Long hair vs short hair German Shepherd

German Shepherd Breed, Grooming

long hair German ShepherdHow do you get a long haired German Shepherd?

The German Shepherd is one the most well-known and recognisable breeds across the world. There are many reasons and characteristics that make them so very popular; they are loyal, brave, good-looking and intelligent, adaptable for many roles in our society and also amazing as a family pet and with the kids.

The German Shepherd comes in two categories in terms of coat length, but what makes them different from to other? We have the long haired German Shepherd as well as the short haired variety, but the reality is the difference between the two lies essentially only in the length of their coats.

Short haired Shepherds have two coats, whereas the long haired dogs only have one. These long haired Shepherds having longer hairs around their faces, bellies as well as their ears, tails, and in particular behind their legs. The nature of these hairs is silky and a soft texture. They are also known as long coated German Shepherd or the coated German Shepherd. On the other hand, the short haired Shepherd has a shorter coat length and they possess more actual hairs as compared to the long hairs.

 

German Shepherd Genes and DNA

Getting a long haired German-Shepherd is difficult but not impossible. It is a recessive trait which is popularly known as a genetic flaw and as a result they are rarely found. Two short haired German Shepherds can generate a long haired progeny if the DNA that is found in their genes. Color does not play a part and a long haired dog can be any color.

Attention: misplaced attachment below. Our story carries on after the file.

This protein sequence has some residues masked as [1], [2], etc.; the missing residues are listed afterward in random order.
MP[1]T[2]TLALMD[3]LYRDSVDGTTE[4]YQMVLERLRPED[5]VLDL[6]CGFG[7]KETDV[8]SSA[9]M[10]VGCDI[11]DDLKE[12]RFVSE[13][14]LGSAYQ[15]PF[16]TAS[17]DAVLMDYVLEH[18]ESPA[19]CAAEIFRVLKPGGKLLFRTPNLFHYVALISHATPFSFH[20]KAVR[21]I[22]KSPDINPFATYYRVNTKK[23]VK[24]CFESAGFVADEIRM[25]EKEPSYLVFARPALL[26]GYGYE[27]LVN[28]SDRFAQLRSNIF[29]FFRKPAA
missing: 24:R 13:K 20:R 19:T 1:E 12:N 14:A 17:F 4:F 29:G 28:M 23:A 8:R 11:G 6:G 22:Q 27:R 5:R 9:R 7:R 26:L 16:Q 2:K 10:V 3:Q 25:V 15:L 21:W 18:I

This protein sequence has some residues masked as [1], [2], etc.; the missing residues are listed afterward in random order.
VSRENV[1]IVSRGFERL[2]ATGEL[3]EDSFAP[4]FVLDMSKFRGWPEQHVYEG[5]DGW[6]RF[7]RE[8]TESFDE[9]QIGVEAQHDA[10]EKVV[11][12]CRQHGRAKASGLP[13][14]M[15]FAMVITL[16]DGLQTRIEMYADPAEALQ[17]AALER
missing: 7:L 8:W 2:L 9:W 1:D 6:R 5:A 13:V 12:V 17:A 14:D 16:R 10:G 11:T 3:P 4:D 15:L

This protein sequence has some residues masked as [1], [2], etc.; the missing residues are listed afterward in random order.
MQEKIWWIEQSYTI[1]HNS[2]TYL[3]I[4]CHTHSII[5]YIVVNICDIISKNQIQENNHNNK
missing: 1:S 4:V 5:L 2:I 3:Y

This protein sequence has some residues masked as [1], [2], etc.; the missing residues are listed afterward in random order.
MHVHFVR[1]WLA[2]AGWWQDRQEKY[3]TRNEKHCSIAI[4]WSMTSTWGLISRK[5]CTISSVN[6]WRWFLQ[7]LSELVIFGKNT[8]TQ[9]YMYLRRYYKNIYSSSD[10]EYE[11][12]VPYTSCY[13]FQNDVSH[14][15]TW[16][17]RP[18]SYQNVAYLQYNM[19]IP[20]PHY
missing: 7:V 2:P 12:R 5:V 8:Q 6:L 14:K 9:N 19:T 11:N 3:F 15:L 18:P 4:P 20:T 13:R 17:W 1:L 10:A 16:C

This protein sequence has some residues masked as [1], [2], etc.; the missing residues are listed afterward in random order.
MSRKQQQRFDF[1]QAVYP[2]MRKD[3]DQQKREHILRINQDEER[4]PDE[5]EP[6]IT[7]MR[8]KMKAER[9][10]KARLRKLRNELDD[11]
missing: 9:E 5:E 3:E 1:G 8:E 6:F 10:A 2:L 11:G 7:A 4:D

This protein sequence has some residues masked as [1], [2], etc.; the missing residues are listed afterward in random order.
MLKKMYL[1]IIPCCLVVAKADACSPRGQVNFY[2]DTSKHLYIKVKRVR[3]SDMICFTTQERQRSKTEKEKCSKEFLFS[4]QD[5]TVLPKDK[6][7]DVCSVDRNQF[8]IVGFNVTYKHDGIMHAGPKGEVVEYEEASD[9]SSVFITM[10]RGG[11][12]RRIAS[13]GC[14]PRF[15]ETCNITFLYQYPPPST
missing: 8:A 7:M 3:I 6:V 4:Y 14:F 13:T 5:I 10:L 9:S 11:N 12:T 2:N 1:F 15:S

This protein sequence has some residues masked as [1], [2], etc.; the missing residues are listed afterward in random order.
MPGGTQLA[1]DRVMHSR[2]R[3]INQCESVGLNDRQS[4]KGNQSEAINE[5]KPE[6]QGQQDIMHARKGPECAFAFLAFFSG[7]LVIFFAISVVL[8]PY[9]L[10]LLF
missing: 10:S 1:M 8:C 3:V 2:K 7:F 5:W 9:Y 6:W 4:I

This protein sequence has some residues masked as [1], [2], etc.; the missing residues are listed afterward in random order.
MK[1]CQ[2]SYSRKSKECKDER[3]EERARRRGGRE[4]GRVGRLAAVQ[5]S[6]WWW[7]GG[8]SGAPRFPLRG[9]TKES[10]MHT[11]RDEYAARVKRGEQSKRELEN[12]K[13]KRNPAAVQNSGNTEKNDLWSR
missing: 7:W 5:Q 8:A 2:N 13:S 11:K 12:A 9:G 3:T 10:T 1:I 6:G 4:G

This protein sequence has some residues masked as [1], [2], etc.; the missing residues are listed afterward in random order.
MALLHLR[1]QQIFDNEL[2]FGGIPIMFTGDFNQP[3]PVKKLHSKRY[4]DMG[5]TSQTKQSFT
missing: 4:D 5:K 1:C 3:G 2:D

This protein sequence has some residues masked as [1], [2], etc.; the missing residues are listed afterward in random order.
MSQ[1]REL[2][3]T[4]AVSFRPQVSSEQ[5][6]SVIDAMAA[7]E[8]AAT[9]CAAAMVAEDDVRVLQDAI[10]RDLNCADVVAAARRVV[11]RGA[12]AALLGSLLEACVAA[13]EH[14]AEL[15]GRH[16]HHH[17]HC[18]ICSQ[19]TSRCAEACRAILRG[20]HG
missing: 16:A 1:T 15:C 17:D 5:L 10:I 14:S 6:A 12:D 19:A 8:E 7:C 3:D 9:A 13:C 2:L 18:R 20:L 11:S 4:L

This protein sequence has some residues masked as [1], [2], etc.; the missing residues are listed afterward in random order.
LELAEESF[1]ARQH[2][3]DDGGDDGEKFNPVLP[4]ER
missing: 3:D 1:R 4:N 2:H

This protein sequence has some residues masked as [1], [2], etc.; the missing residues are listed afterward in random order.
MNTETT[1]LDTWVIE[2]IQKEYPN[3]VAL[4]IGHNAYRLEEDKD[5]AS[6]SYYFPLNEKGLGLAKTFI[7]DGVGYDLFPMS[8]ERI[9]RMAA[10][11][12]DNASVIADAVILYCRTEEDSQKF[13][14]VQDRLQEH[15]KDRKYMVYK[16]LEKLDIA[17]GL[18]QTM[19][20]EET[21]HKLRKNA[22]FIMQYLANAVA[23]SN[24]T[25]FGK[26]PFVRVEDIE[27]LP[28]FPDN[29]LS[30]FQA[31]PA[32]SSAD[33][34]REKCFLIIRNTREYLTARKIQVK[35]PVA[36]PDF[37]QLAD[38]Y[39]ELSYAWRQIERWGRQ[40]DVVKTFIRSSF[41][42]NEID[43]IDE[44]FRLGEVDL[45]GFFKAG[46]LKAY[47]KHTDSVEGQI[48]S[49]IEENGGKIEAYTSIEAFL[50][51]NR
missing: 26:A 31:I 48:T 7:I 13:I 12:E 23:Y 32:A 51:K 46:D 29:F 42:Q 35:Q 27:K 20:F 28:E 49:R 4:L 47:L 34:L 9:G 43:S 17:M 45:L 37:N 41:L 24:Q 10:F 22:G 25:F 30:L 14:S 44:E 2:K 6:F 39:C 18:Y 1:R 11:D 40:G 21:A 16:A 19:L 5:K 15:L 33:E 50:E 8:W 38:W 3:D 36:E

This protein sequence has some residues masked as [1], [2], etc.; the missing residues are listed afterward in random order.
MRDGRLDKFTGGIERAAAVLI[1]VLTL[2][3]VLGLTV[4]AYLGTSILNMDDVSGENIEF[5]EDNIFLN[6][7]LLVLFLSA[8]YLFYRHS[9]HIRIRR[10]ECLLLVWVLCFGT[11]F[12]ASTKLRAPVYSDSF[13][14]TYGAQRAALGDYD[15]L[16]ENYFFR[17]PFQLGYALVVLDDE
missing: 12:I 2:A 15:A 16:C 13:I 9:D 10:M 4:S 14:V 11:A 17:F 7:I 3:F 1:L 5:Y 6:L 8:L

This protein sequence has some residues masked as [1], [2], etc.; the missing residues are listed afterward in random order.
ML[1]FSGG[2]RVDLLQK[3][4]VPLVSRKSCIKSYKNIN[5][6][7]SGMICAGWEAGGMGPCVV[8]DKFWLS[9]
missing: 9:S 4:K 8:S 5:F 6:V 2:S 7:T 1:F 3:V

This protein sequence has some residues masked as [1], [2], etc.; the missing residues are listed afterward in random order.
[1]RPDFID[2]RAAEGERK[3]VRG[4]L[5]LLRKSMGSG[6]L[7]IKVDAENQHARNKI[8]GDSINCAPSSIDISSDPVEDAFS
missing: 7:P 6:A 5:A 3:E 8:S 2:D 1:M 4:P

Why do people prefer a long haired long haired german shepherd
German Shepherd?

Attractive Appearance – Their long, silky hair indeed makes them look unique when compared to their short haired counterparts. The amazing elements of a long haired dog are the texture and length of their hair. The absence of the undercoat in comparison to the short haired dog makes the appearance of their hair look much more glossy and shinning. It makes for a very handsome dog.

Temperament – Whilst surprising it is commonly known that that the long haired dog maintains a joyful and peaceful temperament, they love to socialize and are very affectionate as well. Also known for their loyalty, they can have a soft and gentle nature making them an ideal pet for your family

Living conditions – Due to the lack of the undercoat in a long haired dog they actually make ideal indoor pets. You might imaging the opposite but in fact their long hair does not protect them from bad weather and they are much happier being indoors with their family.

Size – It’s amazing how much bigger your dog will look when it is long haired, and some people love this. But in fact if you see them wet in the bath you’ll realise that they are essentially the same as the short haired version. Still some people just love the big fluffy dog they can be!

 

What is Shedding and why do German Shepherds do it?